It should also be noted that nothing is fully explained in this novel, as it’s very clearly designed to be read as a part of a longer series. After a short climax, the story ends on an incredibly abrupt cliffhanger that raises far more questions then it answers. As you’re probably aware, I hate cliffhangers of this sort as, to me, they feel very cheap. Your feelings on this matter could very well differ to mine, but I felt it best to make you aware.

The characters of the story are very well written, but I found them to be a little forgettable on the whole. While I really liked that fact that early chapters went out of their way to strip Liana of any sense of pre-ordained destiny, she was still a very typical young adult heroine. She had a strong moral compass, excellent hand-to-hand combat skills and the ability to fall desperately in love with a potentially untrustworthy dissident after only two conversations. However, I ultimately got very attached to her despite her frustrating habit of making enormous logical leaps that could have easily gotten her – and all those around her – killed.

The supporting cast in the novel were also very strong. While I was disappointed that a couple of the older characters were killed off in the last few pages (leaving a core party of children and people in their early twenties for the sequels), all of the survivors did seem to be pretty well-rounded which left me curious to see where their adventures will take them in the next book.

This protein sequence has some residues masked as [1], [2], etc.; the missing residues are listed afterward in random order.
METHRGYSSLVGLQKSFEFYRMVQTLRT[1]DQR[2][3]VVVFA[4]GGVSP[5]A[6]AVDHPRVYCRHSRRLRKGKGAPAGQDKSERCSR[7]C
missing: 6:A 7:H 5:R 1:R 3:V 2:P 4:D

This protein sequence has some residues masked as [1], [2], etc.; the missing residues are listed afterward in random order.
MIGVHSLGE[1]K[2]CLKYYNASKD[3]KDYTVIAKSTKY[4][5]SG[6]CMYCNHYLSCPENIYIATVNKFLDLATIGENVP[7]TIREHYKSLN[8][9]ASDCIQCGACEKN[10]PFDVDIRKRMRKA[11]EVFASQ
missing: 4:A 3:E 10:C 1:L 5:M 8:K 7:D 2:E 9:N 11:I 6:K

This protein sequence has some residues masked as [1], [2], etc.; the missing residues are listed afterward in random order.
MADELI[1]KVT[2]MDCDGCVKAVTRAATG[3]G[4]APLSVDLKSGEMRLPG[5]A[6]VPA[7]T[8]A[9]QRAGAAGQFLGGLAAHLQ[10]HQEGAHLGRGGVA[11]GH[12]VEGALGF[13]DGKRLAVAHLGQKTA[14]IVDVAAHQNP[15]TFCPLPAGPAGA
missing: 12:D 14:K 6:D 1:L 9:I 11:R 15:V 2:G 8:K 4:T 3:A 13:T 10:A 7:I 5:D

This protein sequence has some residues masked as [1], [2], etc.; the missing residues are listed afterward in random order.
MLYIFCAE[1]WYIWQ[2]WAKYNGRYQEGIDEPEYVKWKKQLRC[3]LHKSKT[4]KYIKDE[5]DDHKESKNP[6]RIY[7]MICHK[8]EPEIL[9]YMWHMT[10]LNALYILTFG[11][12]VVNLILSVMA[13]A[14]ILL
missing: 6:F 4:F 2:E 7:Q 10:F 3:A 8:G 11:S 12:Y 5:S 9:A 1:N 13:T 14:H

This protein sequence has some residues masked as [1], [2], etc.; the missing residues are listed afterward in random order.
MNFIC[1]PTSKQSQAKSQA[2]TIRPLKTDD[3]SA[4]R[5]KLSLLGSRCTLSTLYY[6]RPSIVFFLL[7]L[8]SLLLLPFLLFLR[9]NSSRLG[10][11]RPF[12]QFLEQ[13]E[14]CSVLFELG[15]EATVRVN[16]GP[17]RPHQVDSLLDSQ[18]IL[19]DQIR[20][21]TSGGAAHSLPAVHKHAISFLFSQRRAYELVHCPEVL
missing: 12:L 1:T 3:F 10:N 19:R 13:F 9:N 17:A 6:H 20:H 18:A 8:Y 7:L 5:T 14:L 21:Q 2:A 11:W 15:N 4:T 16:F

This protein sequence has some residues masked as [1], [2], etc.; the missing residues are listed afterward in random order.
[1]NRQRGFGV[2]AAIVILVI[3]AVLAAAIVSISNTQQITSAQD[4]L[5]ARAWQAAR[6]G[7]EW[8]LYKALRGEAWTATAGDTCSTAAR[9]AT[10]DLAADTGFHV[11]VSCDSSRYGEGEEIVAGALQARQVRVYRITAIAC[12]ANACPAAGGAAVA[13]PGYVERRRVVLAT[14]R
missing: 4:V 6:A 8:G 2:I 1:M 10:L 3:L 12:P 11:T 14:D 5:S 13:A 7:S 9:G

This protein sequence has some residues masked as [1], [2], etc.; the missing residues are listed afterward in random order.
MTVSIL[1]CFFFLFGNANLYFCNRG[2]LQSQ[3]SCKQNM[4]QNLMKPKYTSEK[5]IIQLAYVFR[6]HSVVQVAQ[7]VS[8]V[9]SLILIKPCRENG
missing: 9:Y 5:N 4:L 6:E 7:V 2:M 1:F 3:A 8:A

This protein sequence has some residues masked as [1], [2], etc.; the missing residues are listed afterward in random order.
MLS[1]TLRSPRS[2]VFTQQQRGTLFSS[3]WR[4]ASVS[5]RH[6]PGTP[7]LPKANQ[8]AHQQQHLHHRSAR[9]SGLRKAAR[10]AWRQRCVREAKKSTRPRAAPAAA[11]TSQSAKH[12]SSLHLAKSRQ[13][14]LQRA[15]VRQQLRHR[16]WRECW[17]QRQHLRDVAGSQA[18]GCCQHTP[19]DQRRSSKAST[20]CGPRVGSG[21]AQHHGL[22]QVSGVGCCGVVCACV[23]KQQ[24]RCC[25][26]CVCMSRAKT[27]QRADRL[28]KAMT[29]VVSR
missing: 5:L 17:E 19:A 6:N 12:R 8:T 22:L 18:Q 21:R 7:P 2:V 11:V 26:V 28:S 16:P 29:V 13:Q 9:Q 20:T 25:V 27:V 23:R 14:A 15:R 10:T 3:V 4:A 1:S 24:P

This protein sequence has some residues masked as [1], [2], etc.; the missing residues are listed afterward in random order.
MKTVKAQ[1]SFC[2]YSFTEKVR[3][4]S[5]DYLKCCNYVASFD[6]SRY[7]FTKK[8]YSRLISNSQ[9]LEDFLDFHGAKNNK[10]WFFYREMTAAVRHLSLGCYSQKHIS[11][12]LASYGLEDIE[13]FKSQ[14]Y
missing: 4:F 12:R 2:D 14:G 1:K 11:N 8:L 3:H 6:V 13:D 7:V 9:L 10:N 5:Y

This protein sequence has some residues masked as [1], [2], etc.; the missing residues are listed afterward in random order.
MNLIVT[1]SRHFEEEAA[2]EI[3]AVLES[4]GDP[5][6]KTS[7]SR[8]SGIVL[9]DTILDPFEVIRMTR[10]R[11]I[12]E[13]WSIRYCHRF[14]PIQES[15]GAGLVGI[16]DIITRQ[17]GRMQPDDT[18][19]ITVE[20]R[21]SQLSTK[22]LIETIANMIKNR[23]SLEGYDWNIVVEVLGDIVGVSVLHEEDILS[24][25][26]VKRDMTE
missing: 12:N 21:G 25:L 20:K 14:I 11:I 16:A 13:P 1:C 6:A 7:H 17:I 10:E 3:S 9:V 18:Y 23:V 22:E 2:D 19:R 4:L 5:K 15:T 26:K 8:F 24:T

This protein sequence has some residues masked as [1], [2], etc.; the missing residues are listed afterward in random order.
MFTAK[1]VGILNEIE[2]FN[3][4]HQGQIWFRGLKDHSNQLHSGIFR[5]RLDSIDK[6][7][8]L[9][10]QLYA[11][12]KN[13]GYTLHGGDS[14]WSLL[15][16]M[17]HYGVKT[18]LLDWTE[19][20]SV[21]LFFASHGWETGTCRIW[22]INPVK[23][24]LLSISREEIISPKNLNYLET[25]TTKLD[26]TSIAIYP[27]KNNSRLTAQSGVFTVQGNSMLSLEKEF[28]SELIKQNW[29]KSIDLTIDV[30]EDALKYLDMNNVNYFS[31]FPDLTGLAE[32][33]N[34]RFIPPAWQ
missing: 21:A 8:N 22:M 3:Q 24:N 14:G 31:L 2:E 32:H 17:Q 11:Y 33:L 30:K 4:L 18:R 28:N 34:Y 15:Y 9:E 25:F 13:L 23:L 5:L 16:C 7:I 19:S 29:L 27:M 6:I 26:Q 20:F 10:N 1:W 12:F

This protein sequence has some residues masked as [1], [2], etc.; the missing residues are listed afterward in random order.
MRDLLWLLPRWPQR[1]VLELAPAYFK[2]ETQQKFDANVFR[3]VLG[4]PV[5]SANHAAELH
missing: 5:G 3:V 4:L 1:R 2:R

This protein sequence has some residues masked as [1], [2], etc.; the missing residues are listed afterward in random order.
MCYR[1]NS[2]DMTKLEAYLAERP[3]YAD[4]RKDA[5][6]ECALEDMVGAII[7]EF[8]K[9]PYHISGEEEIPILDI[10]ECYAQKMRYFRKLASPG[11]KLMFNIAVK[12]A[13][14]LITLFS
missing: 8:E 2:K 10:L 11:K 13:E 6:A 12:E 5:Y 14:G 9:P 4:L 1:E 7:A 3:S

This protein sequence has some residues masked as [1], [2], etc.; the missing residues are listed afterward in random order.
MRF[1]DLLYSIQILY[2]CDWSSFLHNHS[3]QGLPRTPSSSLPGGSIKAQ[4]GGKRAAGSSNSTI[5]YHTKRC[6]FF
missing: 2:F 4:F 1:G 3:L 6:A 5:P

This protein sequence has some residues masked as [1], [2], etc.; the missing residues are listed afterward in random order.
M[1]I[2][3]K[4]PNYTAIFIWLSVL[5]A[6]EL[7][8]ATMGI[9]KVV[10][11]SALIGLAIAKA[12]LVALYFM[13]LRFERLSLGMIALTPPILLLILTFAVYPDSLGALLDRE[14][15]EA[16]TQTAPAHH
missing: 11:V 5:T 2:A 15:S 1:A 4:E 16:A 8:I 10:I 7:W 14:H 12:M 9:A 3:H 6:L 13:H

I think that about covers it. All in all, The Girl Who Dared to Think’s biggest flaw was its lack of originality. If you’re a fan of dystopian fiction and don’t mind this, by all means check it out. I’m certain that you will get a kick out of it. I did enjoy the story on the whole and will definitely revisit this series in the future to see where it will head next.

The Girl Who Dared to Think can be purchased as a Paperback, eBook and Audio Book on

2 Comments (+add yours?)

  1. Trackback: The Girl Who Dared to Stand | Arkham Reviews
  2. Trackback: The Girl Who Dared to Descend | Arkham Reviews